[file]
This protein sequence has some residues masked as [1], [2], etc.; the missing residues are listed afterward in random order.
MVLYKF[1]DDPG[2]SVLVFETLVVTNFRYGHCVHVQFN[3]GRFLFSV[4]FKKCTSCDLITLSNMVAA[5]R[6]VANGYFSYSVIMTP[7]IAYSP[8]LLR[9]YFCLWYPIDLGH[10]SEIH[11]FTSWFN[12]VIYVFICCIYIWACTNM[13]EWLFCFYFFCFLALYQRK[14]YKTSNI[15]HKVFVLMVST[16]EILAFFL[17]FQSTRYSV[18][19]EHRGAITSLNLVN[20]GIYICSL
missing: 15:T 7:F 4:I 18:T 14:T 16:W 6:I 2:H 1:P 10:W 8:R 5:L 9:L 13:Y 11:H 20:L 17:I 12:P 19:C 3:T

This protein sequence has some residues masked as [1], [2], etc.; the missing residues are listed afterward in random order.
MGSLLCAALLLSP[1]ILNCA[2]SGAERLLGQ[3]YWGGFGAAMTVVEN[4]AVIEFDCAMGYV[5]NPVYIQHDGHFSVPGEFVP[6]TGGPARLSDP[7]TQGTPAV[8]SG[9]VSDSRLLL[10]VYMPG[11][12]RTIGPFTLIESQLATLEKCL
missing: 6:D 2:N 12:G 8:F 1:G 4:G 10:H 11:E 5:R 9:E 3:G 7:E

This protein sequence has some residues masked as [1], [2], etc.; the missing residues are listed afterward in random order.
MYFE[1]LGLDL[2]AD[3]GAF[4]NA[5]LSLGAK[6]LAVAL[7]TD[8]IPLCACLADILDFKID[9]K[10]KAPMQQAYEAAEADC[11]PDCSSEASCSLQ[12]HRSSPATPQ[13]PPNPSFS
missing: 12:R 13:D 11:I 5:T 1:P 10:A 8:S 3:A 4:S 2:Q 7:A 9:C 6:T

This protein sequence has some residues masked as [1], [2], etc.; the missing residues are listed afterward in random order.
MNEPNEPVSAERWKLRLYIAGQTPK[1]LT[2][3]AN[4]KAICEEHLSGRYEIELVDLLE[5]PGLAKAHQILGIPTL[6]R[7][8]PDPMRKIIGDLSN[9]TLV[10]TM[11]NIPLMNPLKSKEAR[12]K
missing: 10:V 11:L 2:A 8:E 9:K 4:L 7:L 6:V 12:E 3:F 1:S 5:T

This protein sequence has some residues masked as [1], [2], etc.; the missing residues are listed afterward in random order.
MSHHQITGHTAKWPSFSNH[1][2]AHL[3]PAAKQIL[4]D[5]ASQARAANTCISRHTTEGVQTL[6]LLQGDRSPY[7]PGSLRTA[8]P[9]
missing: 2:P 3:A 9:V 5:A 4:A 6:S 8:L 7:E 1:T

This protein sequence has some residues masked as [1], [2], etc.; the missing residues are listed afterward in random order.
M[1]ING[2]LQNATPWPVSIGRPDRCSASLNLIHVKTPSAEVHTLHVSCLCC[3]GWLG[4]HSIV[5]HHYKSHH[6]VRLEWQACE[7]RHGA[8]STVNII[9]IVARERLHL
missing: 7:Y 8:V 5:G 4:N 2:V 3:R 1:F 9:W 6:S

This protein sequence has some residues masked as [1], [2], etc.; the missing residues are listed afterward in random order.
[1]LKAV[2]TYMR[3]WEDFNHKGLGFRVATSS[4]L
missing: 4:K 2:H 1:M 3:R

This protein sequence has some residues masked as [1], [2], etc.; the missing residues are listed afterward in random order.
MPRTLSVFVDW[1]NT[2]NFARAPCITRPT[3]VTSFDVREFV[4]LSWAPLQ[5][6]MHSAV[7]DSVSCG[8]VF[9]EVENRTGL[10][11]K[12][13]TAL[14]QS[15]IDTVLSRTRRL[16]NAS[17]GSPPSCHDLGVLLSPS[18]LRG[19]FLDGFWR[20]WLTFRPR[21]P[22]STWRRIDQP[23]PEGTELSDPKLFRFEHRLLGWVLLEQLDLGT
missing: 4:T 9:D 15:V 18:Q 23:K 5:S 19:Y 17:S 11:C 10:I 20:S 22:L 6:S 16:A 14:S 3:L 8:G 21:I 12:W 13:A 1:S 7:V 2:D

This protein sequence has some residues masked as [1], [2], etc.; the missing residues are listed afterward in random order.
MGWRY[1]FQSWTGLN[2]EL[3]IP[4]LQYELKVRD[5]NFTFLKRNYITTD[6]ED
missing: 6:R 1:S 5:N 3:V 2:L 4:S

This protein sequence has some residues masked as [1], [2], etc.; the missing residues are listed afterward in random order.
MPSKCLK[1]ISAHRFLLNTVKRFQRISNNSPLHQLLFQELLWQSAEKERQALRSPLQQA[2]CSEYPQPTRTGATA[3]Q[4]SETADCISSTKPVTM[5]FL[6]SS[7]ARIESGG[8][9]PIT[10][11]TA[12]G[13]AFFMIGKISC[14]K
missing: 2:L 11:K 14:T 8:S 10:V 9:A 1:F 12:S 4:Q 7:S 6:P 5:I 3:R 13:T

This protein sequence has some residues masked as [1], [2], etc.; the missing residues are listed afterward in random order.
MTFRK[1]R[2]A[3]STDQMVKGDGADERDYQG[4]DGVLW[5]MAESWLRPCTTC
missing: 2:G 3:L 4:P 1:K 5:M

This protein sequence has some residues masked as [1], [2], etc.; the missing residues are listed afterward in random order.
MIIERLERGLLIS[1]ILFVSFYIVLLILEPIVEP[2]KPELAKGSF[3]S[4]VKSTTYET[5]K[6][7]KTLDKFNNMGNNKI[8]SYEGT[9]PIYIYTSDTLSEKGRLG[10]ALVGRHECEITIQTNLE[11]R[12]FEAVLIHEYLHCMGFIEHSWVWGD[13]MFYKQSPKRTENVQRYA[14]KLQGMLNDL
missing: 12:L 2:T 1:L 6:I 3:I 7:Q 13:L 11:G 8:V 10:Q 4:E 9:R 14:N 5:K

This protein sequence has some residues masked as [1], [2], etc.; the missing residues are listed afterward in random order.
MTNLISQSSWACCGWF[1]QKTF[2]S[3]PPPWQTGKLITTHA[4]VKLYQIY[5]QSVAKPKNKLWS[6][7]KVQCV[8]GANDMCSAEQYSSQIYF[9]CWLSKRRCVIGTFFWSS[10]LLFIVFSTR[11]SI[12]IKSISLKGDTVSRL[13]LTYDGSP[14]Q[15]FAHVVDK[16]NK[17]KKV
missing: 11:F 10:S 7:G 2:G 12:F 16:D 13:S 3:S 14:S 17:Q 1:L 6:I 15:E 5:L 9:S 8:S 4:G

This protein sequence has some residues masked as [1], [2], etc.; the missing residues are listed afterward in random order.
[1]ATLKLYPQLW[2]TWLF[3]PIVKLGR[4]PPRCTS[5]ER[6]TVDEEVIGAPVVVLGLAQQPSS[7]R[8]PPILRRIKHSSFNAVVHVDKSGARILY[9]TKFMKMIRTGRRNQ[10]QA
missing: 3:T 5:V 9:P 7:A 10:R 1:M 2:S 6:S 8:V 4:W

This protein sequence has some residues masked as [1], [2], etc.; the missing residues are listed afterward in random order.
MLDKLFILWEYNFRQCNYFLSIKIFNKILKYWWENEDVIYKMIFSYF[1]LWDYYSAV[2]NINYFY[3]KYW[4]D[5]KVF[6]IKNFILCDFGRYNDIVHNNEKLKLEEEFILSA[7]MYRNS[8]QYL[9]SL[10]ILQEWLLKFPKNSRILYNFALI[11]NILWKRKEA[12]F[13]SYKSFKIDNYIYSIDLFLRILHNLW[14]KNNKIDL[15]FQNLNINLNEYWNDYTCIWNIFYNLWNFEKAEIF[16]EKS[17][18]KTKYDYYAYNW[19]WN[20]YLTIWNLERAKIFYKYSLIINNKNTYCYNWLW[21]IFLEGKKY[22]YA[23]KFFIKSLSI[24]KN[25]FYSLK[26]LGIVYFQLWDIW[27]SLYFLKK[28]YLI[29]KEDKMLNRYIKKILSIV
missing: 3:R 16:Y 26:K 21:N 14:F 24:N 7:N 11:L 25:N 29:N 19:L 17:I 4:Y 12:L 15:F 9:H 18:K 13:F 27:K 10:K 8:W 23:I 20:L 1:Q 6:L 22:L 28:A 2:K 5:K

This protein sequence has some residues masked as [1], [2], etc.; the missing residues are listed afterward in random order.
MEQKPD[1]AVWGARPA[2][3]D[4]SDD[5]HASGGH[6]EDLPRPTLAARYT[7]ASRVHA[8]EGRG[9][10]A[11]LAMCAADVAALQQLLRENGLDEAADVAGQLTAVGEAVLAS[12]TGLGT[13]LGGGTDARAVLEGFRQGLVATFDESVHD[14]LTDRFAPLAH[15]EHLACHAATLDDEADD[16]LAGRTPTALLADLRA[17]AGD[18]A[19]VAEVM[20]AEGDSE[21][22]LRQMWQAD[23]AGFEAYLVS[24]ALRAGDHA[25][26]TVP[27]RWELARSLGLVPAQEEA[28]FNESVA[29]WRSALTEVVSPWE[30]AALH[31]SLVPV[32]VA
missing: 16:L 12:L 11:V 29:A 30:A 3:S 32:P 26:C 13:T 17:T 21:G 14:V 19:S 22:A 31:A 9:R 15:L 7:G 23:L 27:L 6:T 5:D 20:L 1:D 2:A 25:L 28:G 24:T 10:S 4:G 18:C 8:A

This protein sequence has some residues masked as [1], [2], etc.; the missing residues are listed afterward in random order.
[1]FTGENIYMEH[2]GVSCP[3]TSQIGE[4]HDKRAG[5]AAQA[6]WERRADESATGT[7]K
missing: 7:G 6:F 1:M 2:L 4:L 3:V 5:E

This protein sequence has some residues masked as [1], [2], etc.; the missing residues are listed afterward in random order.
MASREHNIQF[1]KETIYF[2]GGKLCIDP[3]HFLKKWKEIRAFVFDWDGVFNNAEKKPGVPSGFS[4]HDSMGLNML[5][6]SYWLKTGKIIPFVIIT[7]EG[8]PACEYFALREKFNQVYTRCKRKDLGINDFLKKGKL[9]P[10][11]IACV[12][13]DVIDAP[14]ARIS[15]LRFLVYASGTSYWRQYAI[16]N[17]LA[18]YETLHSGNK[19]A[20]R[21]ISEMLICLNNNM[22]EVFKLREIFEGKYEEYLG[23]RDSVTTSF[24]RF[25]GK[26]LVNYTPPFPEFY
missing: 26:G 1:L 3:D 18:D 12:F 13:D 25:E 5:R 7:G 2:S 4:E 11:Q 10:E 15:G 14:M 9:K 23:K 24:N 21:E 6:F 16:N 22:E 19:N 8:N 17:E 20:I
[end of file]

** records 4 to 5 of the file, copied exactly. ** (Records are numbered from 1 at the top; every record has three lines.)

This protein sequence has some residues masked as [1], [2], etc.; the missing residues are listed afterward in random order.
MNEPNEPVSAERWKLRLYIAGQTPK[1]LT[2][3]AN[4]KAICEEHLSGRYEIELVDLLE[5]PGLAKAHQILGIPTL[6]R[7][8]PDPMRKIIGDLSN[9]TLV[10]TM[11]NIPLMNPLKSKEAR[12]K
missing: 10:V 11:L 2:A 8:E 9:K 4:L 7:L 6:V 12:E 3:F 1:S 5:T

This protein sequence has some residues masked as [1], [2], etc.; the missing residues are listed afterward in random order.
MSHHQITGHTAKWPSFSNH[1][2]AHL[3]PAAKQIL[4]D[5]ASQARAANTCISRHTTEGVQTL[6]LLQGDRSPY[7]PGSLRTA[8]P[9]
missing: 2:P 3:A 9:V 5:A 4:A 6:S 8:L 7:E 1:T